More than 20% of American adults who plan to leave unpaid debt behind for their loved ones to inherit do not have life insurance coverage, according to a new survey from Policygenius.
The study found that just under 50% of Americans expect their spouses, children or parents to have to cover their debt when they die.
Meanwhile, the Federal Reserve Bank of New York has reported that U.S. household debt is up to $17.29 trillion as of Q3 2023, with an average of $100,000 in debt per household.
Myles Ma, certified personal financial counselor at Policygenius, said the study underscores the need for life insurance and other financial tools that can help mitigate inherited debt.
“The finding that roughly one in five people who expect to pass down debt don’t have life insurance shows a clear need for life insurance and financial planning in general,” he said.
The Policygenius 2024 Financial Planning Survey found 46% of Americans believe “that if they died today, their loved ones would inherit their debt.”
The company emphasized the value of life insurance as “one way to cover shared debt in the event that one of the co-signers dies.”
However, 21% of respondents said they do not have life insurance. Another 5% said they do not know whether their household has life insurance coverage.
Most respondents (38%) said at least one adult in their household has group life insurance through an employer.
Twenty-nine percent and 26% respectively said they have either an individual term life or whole life insurance policy, while 13% had multiple forms of coverage.
Ma said the results suggest “a strong prevalence of financial avoidance” among American adults.
“Death and debt are unpleasant to think about, so people don’t consider how they’ll deal with them,” he said. “But that doesn’t make them go away.”
Ma urged financial professionals to “contend with their clients’ fears around this subject” to help them adequately help their family members manage inherited debt.
“It may be unpleasant for people to think about these topics, but advisors can emphasize that doing so will ultimately make things easier for their clients’ loved ones,” he said.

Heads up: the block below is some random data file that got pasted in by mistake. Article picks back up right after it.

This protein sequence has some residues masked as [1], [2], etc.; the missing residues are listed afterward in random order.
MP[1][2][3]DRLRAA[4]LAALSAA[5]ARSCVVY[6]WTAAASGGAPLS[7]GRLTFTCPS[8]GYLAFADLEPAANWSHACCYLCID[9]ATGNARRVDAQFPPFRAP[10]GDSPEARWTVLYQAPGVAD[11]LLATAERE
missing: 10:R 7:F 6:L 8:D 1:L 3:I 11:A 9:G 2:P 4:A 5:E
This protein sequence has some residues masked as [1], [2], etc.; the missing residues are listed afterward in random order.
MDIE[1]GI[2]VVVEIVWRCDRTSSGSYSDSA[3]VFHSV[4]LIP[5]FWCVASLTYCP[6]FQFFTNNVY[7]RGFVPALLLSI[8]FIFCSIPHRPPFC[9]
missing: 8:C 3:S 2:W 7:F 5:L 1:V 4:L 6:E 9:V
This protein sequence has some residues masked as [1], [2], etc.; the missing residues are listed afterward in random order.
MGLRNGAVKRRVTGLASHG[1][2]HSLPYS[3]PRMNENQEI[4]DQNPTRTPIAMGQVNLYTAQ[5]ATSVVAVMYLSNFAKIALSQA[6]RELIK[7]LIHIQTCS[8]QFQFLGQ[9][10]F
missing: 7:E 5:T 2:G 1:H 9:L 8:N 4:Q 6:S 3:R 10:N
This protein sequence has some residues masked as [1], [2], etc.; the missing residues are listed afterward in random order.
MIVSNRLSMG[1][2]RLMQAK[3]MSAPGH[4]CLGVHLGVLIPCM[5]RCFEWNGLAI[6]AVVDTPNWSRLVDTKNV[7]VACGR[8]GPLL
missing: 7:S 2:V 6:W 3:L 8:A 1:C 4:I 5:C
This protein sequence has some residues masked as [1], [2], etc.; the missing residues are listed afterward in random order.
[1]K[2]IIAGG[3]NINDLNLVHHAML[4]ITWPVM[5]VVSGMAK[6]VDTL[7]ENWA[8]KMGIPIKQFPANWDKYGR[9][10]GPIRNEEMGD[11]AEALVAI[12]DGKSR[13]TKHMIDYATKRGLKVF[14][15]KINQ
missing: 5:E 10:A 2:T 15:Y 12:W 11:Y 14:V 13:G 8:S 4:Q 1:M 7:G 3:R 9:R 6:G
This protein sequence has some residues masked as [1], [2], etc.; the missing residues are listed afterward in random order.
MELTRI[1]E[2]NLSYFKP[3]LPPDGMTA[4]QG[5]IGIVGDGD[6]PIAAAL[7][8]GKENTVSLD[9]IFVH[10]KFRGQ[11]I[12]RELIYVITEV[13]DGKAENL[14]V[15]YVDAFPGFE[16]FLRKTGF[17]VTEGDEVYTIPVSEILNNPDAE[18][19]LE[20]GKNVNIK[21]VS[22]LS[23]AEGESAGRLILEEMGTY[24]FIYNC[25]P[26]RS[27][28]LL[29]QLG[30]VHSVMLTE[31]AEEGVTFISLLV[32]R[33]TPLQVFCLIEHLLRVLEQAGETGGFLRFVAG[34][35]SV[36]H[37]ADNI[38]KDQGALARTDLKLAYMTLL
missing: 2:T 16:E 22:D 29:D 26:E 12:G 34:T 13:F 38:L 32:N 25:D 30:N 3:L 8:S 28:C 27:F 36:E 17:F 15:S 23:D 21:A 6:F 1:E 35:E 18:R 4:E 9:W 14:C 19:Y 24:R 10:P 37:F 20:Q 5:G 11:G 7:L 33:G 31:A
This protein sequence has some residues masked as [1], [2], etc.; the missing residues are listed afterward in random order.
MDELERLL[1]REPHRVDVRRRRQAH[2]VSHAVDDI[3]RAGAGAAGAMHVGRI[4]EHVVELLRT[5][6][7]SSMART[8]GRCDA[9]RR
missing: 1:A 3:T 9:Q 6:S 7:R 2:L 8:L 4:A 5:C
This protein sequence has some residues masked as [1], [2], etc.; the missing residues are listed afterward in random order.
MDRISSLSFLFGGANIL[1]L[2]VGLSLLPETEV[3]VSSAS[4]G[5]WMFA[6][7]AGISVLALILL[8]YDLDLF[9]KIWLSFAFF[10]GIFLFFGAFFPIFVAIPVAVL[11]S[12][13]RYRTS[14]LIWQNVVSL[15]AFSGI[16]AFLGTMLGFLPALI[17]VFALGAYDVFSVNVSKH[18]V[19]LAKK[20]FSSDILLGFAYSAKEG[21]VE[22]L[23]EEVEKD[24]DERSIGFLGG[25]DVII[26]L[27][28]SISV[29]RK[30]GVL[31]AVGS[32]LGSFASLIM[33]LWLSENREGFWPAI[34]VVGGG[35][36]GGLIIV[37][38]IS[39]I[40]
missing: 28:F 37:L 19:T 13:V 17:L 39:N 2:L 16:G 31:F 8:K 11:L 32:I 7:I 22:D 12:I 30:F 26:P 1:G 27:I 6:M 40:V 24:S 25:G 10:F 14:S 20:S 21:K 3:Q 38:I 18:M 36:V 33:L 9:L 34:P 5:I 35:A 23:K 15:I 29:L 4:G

Millennials, parents most likely to pass on debt
Policygenius also found “expecting to pass down debt is strongly associated with having kids.”
“Sixty percent of Americans living with children (including adult children) say their loved ones would need to pay their debts if they died today, compared to just 38% of those who don’t live with any children, regardless of age,” the survey noted.
Likewise, 52% of millennials, aged 27-42, expect to leave debt behind if they died today. This was mostly associated with student debt, which the Federal Reserve recorded as exceeding $1.7 trillion across the U.S. as of Q3 2023.
Additionally, more than 20% of both parents and millennials were found to view life insurance “mainly as a way to invest and grow money” rather than primarily as a way to provide for dependents in the event of their death.
In contrast, baby boomers, aged 59-77, were less likely to say their loved ones would need to pay off their debts.
Just 43% of baby boomers expect to leave debt behind for their loved ones, which Policygenius suggested is likely because they have had more time to clear their debt.
Millennials may be most in need of coverage
Although parents and millennials shared a similar view of life insurance as an investment vehicle rather than a form of protection, most parents surveyed were insured.
“Among those living with children and with debt to pass down, 82% live in households with life insurance coverage, indicating that many have a plan for helping their loved ones cover their shared debts if they die,” Policygenius found in its survey.
However, Ma suggested that millennials could be one of the demographics most in need of life insurance.
“Millennials may have an even greater need for life insurance than other generations,” he said. “Not only are they at an age when they could be supporting children, but 17% of them expect their loved ones to cover student debt if they die — student debt they may have co-signed with parents.”
This is an area where more of an effort could be made to educate American adults and millennials in particular about the benefits of life insurance, he suggested.
“What millennials could stand to hear is that one, life insurance is more affordable than you think, especially if you buy it when you’re young and healthy and two, you’re buying peace of mind over the length of the policy,” Ma said. “That’s worth a lot! Millennials need peace of mind.”
For this study, Policygenius commissioned public opinion and data company YouGov to survey more than 4,000 American adults in October 2023. Results were weighted to represent the entire population of U.S. adults.
Rayne Morgan is a content marketing manager with PolicyAdvisor.com and a freelance journalist and copywriter.
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